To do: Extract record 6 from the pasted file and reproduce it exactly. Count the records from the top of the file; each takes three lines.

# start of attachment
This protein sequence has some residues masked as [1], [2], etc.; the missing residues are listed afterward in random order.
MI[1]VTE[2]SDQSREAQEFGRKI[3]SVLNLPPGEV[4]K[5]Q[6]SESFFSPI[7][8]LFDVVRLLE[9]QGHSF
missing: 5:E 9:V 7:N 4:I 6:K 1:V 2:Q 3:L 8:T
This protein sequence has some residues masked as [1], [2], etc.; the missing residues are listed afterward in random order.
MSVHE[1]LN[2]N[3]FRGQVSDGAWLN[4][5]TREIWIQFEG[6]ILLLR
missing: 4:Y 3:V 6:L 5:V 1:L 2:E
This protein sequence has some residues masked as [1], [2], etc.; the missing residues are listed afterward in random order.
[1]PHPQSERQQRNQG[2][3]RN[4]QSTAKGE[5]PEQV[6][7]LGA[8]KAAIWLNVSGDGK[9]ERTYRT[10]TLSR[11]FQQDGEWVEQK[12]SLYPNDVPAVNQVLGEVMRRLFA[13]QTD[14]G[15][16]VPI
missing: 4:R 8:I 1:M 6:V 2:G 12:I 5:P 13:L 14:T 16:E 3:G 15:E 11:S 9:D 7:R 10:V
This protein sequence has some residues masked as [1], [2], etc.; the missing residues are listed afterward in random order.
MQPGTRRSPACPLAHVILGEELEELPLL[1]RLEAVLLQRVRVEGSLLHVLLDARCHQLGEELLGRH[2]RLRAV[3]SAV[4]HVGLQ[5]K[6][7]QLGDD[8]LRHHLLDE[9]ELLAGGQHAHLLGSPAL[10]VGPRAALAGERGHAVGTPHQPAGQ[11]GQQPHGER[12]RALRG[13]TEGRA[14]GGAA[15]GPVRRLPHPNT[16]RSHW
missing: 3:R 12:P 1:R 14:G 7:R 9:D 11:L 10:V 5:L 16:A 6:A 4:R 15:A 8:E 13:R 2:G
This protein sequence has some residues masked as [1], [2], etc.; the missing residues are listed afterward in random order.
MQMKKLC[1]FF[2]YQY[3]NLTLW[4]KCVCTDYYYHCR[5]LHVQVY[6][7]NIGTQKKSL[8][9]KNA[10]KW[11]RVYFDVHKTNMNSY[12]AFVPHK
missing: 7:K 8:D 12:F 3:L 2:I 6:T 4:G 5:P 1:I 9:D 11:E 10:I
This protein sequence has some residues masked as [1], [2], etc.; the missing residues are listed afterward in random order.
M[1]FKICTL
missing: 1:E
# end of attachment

This protein sequence has some residues masked as [1], [2], etc.; the missing residues are listed afterward in random order.
M[1]FKICTL
missing: 1:E